Credit Suisse analysts have found a reason to like China’s worryingly high inflation rate: it’s good for e-commerce.
In a mostly upbeat new report on the China’s online marketplaces, the brokerage house’s China Economics team expects the country’s inflation rate to increase from 3.2% in 2010 to 5.3% in 2011 and 4.6% in 2012, forcing traditional retailers to raise prices to offset rising raw materials, labor, rent and other costs. Online retailers will be under pressure, too, but because of their lower labor and rental expenses, price hikes will be lower, making online shopping more attractive to Chinese consumers and accelerating e-commerce growth. “E-commerce companies can stabilize margins through fast revenue growth and operating leverage,” analysts wrote. “As a result, we expect the e-commerce market will further cannibalize traditional retail business in 2011. This situation is already happening in the U.S. and Europe.”
China’se-commerce market grew 89% last year to $73.3 billion. Credit Suisse predicts total Gross Merchandise Value (GMV) will expand at a 40% average annual rate through 2015, due in part to ongoing growth in Chinese Internet users and further expansion in the types of goods and services that can be purchased on the Web. E-commerce is expected to account for 6.7% of China’s total retail sales by 2015, up from 3.2% in 2010.
The Credit Suisse report identified several other important trends affecting the market.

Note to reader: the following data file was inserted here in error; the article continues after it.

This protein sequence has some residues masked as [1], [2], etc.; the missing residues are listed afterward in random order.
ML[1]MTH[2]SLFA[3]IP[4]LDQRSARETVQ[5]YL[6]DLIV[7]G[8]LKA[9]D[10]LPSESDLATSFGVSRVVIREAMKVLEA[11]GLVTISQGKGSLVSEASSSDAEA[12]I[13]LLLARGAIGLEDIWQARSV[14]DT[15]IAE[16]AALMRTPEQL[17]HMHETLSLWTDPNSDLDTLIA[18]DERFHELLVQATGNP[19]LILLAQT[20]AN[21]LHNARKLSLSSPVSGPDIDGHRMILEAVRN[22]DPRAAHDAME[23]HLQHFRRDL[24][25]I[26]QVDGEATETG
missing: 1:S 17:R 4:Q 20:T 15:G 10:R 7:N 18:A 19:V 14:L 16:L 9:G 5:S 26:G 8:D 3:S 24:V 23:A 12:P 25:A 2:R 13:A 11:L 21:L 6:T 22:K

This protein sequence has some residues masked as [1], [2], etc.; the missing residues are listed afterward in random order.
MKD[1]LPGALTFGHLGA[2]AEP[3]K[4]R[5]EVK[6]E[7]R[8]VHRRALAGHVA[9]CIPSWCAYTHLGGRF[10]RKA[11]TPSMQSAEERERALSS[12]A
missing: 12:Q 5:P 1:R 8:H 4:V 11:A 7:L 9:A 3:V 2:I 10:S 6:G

Traditional retailers are expected to increasingly invest in e-commerce (analysts specifically cited the recent investment by Gome, the country’s largest consumer electronics chain, in Coo8.com, a B2C electronics website), which would prove to be a “double-edged sword.” Heavy investment will mean higher losses and lower share prices—but failing to build an e-commerce presence means ceding market share to competitors. Taobao is the dominant e-commerce company in China and accounted for about 80% of the total China e-commerce market in 2008-10, according to the report.
Credit Suisse also predicted “explosive” growth in group shopping websites and increasing integration of e-commerce and social networks. Logistics—the physical delivery of all those packages to millions of consumers—will continue to be a drag on growth as China’s fragmented, regional delivery systems struggle to keep up with demand. “Without further improvements in the logistics system, e-commerce companies’ growth bottlenecks are expected to remain high,” analysts wrote.
Stock-market investors looking to get in on China’s e-commerce boom are likely to be disappointed this year, according to the report. After the successful 2010 IPOs of Chinese Internet companies including online bookseller Dangdang, Credit Suisse does not expect any major Chinese players to go public in 2011. Most have plenty of capital (or access to it) to fund expansion. In addition, leading e-commerce companies are undergoing key business development stages during which an IPO would be a distraction. “For instance, Taobao is promoting Taobao Mall (the company’s B2C platform for major brands) aggressively in 2011 and is still evolving its business models, e.g. logistics services,” analysts wrote. “Thus, from Taobao’s perspective, (a 2011 IPO) may not be the best timing.”